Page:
“The Reserve Bank printed $100 billion, the Government borrowed $60 billion - we've got an economy that’s running on a sugar hit,” says ACT Leader David Seymour.

“The Government has been focussed on all manner of initiatives, from bike bridges to public holidays, and paying people more to stay home, while the real need is for a serious post-COVID recovery plan.

“Businesses now face enormous shortages of skilled workers, energy, and supplies, which are leading to delays and price increases. These shortages are making the economy feel busy, but it is not productive to be waiting longer and paying more to do business.

“Each of the shortages are exacerbating the economic challenges caused by Government neglect or outright hostility to productive activity.

“Those trying to create jobs, pay their bills and serve their customers get no help from the Government, in fact the opposite. Minimum wage increases, new public holidays, and extra sick leave, now Parliament is debating whether employers should pay for parents to go to parent teacher interviews.

“When businesses are crying out for skills, the Government, far from showing a plan to safely reconnect with a post-COVID world, chose last month to give a mysterious speech saying that COVID is  a ‘change point’ for a ‘once-in-a-generation opportunity to change’ immigration. The Government described immigrants as increasingly low-skilled and that COVID ‘starkly highlighted our reliance on migrant labour. All this does is add to uncertainty.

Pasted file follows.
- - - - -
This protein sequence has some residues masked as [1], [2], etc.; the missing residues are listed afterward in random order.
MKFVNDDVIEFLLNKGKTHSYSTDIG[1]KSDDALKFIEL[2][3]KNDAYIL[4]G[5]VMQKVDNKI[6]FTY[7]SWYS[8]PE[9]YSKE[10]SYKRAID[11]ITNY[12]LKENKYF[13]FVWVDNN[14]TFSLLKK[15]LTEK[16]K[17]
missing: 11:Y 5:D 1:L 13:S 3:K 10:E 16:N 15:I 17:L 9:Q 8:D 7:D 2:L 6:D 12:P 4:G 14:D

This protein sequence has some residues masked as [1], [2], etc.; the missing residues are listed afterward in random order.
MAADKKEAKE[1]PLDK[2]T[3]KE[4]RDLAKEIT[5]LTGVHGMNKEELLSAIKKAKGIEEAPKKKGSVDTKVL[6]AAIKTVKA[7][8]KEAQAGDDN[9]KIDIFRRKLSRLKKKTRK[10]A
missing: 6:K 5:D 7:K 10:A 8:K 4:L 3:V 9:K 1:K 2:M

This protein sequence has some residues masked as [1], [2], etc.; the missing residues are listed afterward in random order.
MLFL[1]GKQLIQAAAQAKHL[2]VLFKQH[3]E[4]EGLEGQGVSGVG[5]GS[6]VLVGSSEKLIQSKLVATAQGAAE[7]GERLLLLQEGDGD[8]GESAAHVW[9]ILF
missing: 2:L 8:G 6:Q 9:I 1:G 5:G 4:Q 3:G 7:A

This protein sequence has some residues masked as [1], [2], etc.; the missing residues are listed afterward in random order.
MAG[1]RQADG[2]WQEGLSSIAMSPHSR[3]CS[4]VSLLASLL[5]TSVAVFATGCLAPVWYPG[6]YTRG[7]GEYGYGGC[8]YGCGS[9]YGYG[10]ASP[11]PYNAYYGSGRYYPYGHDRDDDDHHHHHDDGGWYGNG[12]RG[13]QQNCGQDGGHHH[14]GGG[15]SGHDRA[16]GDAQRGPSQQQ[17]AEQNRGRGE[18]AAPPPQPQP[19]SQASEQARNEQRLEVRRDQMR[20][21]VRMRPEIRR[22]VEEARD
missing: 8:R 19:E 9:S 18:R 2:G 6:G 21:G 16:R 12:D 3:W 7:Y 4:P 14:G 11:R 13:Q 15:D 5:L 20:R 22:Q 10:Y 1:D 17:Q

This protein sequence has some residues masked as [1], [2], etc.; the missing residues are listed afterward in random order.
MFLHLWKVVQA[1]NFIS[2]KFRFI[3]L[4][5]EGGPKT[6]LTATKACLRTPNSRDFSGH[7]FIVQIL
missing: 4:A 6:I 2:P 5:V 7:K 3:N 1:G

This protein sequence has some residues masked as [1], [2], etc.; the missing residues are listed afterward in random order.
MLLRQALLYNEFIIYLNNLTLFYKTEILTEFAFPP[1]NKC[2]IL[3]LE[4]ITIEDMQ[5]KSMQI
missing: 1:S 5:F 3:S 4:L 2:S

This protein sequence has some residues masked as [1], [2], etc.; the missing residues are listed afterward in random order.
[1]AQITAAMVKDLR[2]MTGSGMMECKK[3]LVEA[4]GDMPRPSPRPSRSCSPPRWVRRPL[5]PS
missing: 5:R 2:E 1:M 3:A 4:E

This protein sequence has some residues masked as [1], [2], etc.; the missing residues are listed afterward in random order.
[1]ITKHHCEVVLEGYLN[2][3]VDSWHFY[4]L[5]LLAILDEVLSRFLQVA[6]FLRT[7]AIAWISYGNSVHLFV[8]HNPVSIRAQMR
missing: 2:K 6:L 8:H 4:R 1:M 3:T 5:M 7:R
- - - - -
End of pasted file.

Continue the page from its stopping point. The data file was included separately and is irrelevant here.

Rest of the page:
“Low lake levels and a shortage of gas mean that New Zealand is facing the highest wholesale electricity prices ever. May 2021 saw the highest prices on record, and February, March and April were the fifth, fourth, and third most expensive months on record.

“Meanwhile businesses are suffering from havoc in global supply chains, exacerbated by New Zealand’s location at the end of the line. Once again, the Government has little plan for a safe reconnection.

“Infrastructure is a major problem for business, but in place of a coherent strategy, the Government is doing infrastructure-by-announcement, with congestion, housing shortages, and infrastructure failures such as polluted beaches becoming commonplace.

“What New Zealand needs is a Government that sees business for what it is: the voluntary coming together of investors, workers, entrepreneurs, and customers to achieve together what they could not achieve separately. The Government’s attitude should be to ask, ‘how do we create the environment for investment, jobs, and growth?’ Instead, it appears to be focused on day-to-day marketing and management, along with ideologically driven attacks on business.”